Sometimes you’ll find excerpts from local biographies; these were especially popular at major anniversaries for communities.  For example, at the fiftieth anniversary of the town, people would submit biographies of the major players of the town.  If you’re lucky enough to have been a descendant of one of those people, you can get a wealth of information. 

In addition to their online records, you can often ask people at the historical society to do additional research for you; some do this for free, depending on the type of research, and others will charge you, but it’s certainly worth looking into.

To find a historical society website, your best bet is to just search the state or city with “historical society”.  For example, if you’re looking for records from Wisconsin, search “Wisconsin Historical Society”.

Order Vital Records

Vital records are birth, marriage, and death records.  These can be incredibly helpful.  Some websites will give dates for births, marriages, and deaths prior to 1907, but entire documents for both pre- and post-1907 must be ordered for a fee.  Some orders can be instantly accessed online, while others will be sent to your home address.  What’s great about vital records is that it gives information on parents.  This is especially helpful when it comes to women, as it’s significantly more difficult to trace them than men because women’s last names changed; if you don’t know a maiden name, it can be almost impossible to trace a female ancestor; this is one of the most common brick walls researchers face.  Birth records typically provide the baby’s parents’ names, including the mother’s maiden name.  Marriage records certainly include the bride’s maiden name, and usually include her father’s name; her mother’s name may or may not be included.  Death certificates often include the father’s and sometimes the mother’s name as well.

There are several sites out there looking to make a profit off you ordering records.  The best place to get these records is generally through the state or county, not through a middleman.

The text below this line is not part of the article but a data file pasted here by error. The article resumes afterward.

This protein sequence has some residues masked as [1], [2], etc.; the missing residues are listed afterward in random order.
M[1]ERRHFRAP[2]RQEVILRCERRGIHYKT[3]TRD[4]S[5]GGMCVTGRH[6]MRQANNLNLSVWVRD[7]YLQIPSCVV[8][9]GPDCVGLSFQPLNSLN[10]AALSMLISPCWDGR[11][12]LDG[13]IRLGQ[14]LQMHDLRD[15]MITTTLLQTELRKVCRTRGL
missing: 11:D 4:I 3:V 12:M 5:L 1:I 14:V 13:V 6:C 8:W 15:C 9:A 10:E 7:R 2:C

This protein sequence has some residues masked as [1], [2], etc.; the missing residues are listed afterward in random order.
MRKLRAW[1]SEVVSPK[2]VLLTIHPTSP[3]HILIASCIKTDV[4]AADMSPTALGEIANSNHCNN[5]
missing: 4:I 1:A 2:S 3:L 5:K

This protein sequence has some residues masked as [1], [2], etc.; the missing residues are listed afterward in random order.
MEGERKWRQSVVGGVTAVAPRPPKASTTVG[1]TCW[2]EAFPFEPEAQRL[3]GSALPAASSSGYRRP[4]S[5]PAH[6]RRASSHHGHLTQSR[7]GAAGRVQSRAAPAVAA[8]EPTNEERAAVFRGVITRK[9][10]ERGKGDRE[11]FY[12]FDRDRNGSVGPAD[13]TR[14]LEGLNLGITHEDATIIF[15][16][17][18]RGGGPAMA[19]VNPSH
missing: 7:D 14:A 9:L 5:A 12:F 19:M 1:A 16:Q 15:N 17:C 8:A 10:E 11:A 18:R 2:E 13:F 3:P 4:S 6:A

Genealogy Websites and Societies

Many cities, towns, counties, and states have genealogy societies.  The websites for these societies can be incredibly helpful.  The often provide much of the information discussed above, but they also provide links to area-specific information that you may not be able to find elsewhere.  They can also connect you to knowledgeable researchers, who, if you’re willing to pay, can do the research you aren’t able to do because of location.

Basic Web Search

Sometimes you can find good information just searching your ancestor’s name on Google, especially if your ancestor has a more unusual name.  This usually works best if you put the name in quotation marks and add in a location or some other specific piece of information to help narrow results, like “Samuel Lockhart” AND Armagh.  This will help limit results to Samuel Lockharts associated with County Armagh, Northern Ireland.

You can also try searching for information on others with a certain last name.  It may or may not bring up people you are related to.  See the video below for more information on this.

Church Records

While I haven’t had great luck with church records from the United States, I have had success searching records from England and Ireland.  While not all churches have digitized birth, baptism, marriage, and death records, many have; some go back several hundred years, and if you’re lucky enough to be able to find your ancestors in these records, you can get some great information.  The government didn’t’ always track everyone, so church records can help you locate people you might otherwise not be able to find.

Researching Your Family

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    • Pamela Kinnaird W profile image

      Pamela Kinnaird W 7 years ago from Maui and Arizona

      Hi. I enjoyed your article. Voted up.

      One thing though, you don't have to go to Salt Lake City anymore to fully benefit from the vast (largest in the world) repository of genealogical records the LDS Church has been accumulating since the late 1930's. Almost everything can be accessed from your armchair at home and what isn't digitized yet -- can be ordered on microfilm to be sent to the nearest LDS Family History Library. There are 4000 FH Centers at which usually at least 50 percent of the patrons are non-members. Aloha.

    • LeisureLife profile image

      LeisureLife 7 years ago from USA

      Great hub, thanks for sharing! The internet can be very helpful in learning about previous family members...